And if for the poor, “a little money can buy a lot of happiness,” shouldn’t increased philanthropy factor into the “first class” decision-making process? Don’t Gilbert and others, who are happy, like myself, have a moral responsibility to help the poor experience more security and happiness in their lives?
Related to that, I don’t accept Gilbert’s expensive suit argument because the suit shouldn’t get old and decay. It might fall out of style, but setting that aside, I would think the suit would be a more lasting and gratifying purchase than a first class ticket, especially if it’s worn to social gatherings. My personal “durable good philosophy” is the more I use the good, the more I’m willing to pay for it. Therefore, I have no problem paying a premium for an Apple laptop, a nice mattress, and a quality road bike.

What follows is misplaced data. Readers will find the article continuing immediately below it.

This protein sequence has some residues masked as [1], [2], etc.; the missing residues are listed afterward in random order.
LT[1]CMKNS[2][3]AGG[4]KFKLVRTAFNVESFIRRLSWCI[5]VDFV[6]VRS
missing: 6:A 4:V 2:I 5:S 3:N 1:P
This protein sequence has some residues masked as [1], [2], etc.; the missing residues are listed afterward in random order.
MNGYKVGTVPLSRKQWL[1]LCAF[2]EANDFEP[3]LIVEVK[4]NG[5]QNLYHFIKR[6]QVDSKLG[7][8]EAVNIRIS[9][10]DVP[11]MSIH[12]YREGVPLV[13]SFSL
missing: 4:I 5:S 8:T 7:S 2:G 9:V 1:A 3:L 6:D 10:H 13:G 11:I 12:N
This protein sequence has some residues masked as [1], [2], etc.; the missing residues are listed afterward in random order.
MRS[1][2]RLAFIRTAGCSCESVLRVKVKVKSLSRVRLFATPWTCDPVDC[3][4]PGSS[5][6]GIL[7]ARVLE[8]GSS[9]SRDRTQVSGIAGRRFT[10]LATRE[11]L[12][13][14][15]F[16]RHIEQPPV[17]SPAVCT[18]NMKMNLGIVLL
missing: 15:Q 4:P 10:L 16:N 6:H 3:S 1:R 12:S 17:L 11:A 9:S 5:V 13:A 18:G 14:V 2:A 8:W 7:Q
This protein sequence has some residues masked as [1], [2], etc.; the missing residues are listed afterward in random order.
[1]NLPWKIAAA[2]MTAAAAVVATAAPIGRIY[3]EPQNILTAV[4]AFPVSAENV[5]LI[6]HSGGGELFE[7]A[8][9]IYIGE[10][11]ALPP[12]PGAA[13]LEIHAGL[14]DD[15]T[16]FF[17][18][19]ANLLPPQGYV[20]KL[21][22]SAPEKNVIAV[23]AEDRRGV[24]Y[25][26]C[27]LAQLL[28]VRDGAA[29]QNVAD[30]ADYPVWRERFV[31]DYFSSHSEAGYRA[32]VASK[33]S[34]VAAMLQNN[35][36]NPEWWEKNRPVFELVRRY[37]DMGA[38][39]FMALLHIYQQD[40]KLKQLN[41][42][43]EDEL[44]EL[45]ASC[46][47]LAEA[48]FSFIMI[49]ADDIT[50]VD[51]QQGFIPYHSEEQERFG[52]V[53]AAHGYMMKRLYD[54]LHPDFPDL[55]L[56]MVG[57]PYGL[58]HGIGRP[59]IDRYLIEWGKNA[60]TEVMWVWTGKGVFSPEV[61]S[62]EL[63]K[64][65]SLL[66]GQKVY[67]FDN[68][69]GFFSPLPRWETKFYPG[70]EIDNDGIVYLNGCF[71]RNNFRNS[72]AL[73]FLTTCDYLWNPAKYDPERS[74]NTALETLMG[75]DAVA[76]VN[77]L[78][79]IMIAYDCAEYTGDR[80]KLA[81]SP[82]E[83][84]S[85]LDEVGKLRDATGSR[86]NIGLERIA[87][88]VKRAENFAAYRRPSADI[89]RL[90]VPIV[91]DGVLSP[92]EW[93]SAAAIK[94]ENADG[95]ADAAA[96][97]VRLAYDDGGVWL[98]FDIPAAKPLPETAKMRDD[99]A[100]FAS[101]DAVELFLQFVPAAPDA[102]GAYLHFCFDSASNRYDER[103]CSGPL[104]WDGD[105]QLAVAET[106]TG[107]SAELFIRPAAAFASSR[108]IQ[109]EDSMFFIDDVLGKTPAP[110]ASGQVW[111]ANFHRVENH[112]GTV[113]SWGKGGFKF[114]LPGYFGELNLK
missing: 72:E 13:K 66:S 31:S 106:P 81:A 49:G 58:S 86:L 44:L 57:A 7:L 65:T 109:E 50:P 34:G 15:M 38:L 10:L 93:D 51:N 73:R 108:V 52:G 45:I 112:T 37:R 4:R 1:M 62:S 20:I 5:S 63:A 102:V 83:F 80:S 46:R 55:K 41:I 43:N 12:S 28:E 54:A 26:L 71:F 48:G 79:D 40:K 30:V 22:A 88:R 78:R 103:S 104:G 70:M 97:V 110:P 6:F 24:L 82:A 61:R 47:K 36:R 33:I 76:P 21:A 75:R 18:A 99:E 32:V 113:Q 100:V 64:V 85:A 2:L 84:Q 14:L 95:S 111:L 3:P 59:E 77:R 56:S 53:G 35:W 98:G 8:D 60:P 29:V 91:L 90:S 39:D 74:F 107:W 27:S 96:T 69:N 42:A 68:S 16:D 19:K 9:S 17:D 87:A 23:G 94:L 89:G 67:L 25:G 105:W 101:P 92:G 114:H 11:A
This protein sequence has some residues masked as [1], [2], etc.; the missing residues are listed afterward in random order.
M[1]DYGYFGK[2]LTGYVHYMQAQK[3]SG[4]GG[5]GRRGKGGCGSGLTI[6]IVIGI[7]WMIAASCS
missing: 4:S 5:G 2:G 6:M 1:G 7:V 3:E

Despite those differences, a closer reading of Gilbert’s second answer helps me better understand his argument and makes me think he has a better grip on this subject than me. In my mind, the most profound thing he says is, “I don’t chase dollars now that I have enough of them.” I wonder, why do so many wealthy people continue to chase dollars when positive psychologists suggest it takes very large amounts of it to increase happiness by small amounts? Why do we sacrifice social relations for money? Is it because we’re irrational?
Even though you shouldn’t waste your time looking for me in first class and you shouldn’t offer me $100k to miss a family function without having the suitcase of cash in hand, I aspire to be more like Gilbert. I want to avoid mindlessly chasing dollars and instead embrace being a husband, father, educator, and friend.